For information on the different fields, the pass styles available, and what each property represents check out the Wallet Guidelines and the documentation.

Setting Up Apple Certificates

To generate Apple Wallet Passes, you need to register with the Apple Developer Portal and have the appropriate certificates ready to sign the Wallet passes.

You need two certificates

  • Your application/company Passbook certificate along with its password
  • Apple WWDR (WorldWide Developer Relations) certificate

You can find the full instructions to generate the certificates in the dotnet-passbook NuGet package documentation here.

You can store these certificates and other related configurations for generating the Wallet as part of the application configuration - appsettings.json file.

I chose to store the certificate files as base64 encoded string which can be converted to a X509Certificate2 in .NET code as shown below.

public class AppleWalletConfiguration
    public string WWDRCertificateBase64 { get; set; }
    public string PassTypeIdentifier { get; set; }
    public string PassbookCertificateBase64 { get; set; }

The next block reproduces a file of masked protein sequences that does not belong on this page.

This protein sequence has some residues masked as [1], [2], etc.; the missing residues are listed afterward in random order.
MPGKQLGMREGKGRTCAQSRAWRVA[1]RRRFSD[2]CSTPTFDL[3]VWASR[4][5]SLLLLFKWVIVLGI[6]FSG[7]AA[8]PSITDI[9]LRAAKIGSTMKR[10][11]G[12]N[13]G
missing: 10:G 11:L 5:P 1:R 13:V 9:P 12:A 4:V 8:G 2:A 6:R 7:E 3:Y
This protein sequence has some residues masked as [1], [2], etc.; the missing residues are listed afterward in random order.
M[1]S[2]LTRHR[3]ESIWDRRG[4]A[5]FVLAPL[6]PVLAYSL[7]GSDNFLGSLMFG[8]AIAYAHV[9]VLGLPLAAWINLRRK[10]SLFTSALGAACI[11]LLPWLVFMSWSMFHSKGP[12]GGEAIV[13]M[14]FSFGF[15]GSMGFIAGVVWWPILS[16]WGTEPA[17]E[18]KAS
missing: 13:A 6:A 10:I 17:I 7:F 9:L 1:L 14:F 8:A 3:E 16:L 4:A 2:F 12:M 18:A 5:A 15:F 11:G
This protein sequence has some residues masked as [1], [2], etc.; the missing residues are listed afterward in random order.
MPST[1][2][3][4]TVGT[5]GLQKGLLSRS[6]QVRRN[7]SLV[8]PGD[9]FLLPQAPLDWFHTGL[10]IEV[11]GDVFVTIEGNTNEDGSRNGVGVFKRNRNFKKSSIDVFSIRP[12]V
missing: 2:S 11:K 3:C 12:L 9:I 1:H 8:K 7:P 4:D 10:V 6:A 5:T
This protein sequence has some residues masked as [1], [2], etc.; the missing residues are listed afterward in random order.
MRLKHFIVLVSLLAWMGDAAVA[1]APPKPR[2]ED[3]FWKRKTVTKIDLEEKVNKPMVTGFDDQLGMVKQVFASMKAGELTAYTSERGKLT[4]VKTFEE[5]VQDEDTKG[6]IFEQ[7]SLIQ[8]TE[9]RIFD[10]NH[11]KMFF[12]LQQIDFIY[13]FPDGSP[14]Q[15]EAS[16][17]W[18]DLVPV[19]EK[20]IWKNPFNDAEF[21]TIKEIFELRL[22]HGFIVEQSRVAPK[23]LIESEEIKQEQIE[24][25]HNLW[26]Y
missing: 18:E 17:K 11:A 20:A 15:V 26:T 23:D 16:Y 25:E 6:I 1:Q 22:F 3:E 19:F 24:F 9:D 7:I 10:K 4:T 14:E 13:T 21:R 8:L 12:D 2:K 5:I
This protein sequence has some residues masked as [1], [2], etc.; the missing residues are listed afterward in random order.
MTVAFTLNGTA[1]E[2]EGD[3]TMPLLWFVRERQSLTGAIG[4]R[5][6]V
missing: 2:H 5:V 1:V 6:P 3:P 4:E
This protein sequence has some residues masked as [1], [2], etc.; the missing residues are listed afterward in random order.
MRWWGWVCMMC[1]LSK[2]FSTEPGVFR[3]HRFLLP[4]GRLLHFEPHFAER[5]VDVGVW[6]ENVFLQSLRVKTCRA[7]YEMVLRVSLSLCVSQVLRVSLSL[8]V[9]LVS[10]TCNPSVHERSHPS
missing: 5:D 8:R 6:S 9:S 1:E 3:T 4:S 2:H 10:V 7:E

public string PassbookPassword { get; set; }
    public string IconUrl { get; set; }
    public string LogoUrl { get; set; }

    public X509Certificate2 AppleWWDRCACertificate() =>

    public X509Certificate2 PassbookCertificate() =>
        new(Convert.FromBase64String(PassbookCertificateBase64), PassbookPassword);

    public async Task<byte[]> GetLogo() => await LogoUrl.GetBytesAsync();

    public async Task<byte[]> GetIcon() => await IconUrl.GetBytesAsync();

Distributing Wallet Pass Files Using .NET

To distribute the Wallet Pass Files generated, you can host this in an API endpoint and share the link via email, a button on a web page, or an app.

You can host this along with your other application code on the Cloud or your own servers.

For this post, I'll host this AWS Lambda, as it's a quick and easy way to host such kind of API endpoints. Using the latest Lambda Annotations Framework makes it even easier to create and host API endpoints.

Serverless API Development Made Easy: Using AWS Lambda Annotations for CRUD
Learn how to create a CRUD API Endpoint using AWS Lambda, API Gateway and the Annotations Framework. See how the Lambda Annotations framework does all the heavy lifting for us, and makes it easier to develop APIs.